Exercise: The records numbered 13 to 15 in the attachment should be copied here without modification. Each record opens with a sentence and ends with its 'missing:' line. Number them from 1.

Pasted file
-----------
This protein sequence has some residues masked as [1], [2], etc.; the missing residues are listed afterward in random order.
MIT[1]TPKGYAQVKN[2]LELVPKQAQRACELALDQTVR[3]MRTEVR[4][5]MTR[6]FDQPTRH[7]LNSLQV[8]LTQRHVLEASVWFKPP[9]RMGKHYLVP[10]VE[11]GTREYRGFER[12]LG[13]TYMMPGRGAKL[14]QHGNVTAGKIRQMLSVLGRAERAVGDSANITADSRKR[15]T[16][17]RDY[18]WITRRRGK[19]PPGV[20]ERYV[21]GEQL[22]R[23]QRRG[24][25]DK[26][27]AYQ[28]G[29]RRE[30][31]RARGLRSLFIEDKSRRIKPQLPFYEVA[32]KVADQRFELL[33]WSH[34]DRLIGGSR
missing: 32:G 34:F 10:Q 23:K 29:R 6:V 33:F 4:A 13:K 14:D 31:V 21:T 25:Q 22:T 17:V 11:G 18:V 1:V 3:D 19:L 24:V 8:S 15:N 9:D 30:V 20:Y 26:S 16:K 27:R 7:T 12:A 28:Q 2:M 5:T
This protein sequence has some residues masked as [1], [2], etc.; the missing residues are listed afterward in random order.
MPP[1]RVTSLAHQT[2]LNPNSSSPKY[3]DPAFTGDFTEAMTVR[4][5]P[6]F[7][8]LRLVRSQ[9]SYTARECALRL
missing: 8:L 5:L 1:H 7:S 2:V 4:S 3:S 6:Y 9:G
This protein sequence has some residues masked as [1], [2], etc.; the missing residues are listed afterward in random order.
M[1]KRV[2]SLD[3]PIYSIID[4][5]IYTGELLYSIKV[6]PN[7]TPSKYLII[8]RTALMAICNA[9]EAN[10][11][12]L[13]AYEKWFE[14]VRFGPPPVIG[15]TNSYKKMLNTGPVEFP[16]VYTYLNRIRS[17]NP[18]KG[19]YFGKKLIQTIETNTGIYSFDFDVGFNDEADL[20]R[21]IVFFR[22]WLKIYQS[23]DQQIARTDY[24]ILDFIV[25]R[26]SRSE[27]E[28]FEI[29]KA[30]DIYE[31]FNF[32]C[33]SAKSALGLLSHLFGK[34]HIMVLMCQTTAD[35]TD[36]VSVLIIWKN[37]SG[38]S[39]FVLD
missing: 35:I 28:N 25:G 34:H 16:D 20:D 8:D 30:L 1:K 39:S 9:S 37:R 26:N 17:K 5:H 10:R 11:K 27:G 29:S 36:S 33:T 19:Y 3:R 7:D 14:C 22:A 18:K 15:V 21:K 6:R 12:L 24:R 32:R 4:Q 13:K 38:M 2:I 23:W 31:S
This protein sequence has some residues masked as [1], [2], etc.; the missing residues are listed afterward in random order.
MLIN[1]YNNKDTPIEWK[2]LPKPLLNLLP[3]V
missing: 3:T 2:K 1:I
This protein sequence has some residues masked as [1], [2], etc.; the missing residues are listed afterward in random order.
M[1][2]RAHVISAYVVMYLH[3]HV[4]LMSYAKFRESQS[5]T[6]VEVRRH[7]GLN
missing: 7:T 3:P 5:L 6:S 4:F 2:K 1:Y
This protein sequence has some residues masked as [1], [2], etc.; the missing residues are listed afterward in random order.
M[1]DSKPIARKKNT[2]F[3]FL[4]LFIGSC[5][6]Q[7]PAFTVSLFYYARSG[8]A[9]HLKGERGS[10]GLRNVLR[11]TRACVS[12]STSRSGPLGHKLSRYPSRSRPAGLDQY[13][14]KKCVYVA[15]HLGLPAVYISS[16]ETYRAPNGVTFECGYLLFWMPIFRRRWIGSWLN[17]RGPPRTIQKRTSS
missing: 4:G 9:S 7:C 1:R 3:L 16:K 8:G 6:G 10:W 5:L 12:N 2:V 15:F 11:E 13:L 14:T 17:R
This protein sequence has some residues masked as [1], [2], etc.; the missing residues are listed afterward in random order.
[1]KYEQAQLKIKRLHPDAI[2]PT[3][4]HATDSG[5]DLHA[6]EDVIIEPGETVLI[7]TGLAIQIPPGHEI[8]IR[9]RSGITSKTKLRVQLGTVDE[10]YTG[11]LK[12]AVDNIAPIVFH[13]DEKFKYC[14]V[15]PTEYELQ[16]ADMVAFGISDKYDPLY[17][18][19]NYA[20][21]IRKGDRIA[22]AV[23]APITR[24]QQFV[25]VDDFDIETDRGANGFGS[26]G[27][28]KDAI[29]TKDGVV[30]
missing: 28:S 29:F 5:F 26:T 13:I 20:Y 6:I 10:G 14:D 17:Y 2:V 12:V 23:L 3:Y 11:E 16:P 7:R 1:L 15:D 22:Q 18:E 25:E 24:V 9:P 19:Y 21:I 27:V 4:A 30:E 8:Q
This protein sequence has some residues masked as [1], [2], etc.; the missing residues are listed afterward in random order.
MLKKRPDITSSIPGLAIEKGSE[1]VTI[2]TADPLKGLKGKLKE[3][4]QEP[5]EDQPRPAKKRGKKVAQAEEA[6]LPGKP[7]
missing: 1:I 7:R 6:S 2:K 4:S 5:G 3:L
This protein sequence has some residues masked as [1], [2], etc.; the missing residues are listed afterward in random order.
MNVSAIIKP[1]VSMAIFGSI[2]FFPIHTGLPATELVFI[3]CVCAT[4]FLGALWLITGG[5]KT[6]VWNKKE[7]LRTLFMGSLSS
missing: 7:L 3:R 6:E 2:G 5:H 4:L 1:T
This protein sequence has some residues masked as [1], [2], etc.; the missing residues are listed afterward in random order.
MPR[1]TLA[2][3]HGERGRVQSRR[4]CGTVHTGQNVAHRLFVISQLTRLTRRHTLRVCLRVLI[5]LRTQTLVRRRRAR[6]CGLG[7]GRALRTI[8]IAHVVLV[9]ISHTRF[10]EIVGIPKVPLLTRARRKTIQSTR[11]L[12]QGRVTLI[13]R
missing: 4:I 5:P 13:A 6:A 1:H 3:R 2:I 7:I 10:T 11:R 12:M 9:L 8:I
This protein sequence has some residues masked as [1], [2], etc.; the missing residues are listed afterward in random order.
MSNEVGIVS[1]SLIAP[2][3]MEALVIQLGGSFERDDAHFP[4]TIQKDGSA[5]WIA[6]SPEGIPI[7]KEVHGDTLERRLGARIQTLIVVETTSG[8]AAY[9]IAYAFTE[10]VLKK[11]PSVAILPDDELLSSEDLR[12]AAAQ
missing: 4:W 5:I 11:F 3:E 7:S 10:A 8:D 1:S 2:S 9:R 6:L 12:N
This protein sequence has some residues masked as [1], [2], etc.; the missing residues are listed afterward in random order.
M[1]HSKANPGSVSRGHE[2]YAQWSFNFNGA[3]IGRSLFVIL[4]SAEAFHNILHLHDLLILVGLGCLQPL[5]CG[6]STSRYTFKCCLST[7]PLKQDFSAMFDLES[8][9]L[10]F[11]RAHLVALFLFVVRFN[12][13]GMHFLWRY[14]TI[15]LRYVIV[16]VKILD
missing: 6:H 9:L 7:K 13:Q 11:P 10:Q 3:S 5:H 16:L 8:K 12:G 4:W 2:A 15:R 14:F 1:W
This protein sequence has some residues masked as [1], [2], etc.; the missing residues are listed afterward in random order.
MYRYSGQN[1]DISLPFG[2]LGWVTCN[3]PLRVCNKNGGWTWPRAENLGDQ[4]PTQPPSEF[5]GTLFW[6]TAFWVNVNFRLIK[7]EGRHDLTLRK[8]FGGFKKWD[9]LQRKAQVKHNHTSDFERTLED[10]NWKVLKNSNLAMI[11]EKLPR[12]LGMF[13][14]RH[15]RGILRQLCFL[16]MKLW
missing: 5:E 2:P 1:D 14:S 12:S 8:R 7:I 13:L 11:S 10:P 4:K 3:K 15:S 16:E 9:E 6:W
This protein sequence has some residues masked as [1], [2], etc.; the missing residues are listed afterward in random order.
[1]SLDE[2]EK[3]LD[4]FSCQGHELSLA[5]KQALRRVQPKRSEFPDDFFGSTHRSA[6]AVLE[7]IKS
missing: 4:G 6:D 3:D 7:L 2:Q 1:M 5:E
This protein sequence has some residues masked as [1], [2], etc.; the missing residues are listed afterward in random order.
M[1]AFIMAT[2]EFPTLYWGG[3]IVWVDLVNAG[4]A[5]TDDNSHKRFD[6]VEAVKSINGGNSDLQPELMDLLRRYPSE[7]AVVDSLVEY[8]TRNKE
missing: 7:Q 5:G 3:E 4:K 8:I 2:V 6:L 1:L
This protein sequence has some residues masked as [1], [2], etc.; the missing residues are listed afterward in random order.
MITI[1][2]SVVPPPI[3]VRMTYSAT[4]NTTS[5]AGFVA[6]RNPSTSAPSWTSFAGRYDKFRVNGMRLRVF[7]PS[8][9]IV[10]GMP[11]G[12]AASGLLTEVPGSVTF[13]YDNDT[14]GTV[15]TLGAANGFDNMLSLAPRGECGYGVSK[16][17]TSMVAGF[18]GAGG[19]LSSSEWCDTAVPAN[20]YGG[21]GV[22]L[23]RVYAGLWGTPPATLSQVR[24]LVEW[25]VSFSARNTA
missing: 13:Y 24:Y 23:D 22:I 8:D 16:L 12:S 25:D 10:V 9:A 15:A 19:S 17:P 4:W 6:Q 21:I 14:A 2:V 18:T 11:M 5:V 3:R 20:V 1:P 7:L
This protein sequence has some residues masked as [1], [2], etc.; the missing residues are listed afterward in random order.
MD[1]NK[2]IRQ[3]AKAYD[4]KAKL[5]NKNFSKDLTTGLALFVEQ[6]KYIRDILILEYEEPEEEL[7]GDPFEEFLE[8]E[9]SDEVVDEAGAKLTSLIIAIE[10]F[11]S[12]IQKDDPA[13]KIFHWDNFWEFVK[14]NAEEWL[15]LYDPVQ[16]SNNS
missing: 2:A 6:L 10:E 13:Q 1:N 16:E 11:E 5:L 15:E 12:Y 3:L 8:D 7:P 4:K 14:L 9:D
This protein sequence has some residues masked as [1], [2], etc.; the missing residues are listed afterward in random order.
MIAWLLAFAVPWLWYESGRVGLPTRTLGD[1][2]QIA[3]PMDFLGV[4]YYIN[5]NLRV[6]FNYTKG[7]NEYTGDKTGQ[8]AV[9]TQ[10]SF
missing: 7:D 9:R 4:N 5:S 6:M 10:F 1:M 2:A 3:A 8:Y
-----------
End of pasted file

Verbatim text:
This protein sequence has some residues masked as [1], [2], etc.; the missing residues are listed afterward in random order.
MYRYSGQN[1]DISLPFG[2]LGWVTCN[3]PLRVCNKNGGWTWPRAENLGDQ[4]PTQPPSEF[5]GTLFW[6]TAFWVNVNFRLIK[7]EGRHDLTLRK[8]FGGFKKWD[9]LQRKAQVKHNHTSDFERTLED[10]NWKVLKNSNLAMI[11]EKLPR[12]LGMF[13][14]RH[15]RGILRQLCFL[16]MKLW
missing: 5:E 2:P 1:D 14:S 12:S 8:R 7:I 13:L 11:S 10:P 4:K 3:K 15:S 16:E 9:E 6:W
This protein sequence has some residues masked as [1], [2], etc.; the missing residues are listed afterward in random order.
[1]SLDE[2]EK[3]LD[4]FSCQGHELSLA[5]KQALRRVQPKRSEFPDDFFGSTHRSA[6]AVLE[7]IKS
missing: 4:G 6:D 3:D 7:L 2:Q 1:M 5:E
This protein sequence has some residues masked as [1], [2], etc.; the missing residues are listed afterward in random order.
M[1]AFIMAT[2]EFPTLYWGG[3]IVWVDLVNAG[4]A[5]TDDNSHKRFD[6]VEAVKSINGGNSDLQPELMDLLRRYPSE[7]AVVDSLVEY[8]TRNKE
missing: 7:Q 5:G 3:E 4:K 8:I 2:V 6:L 1:L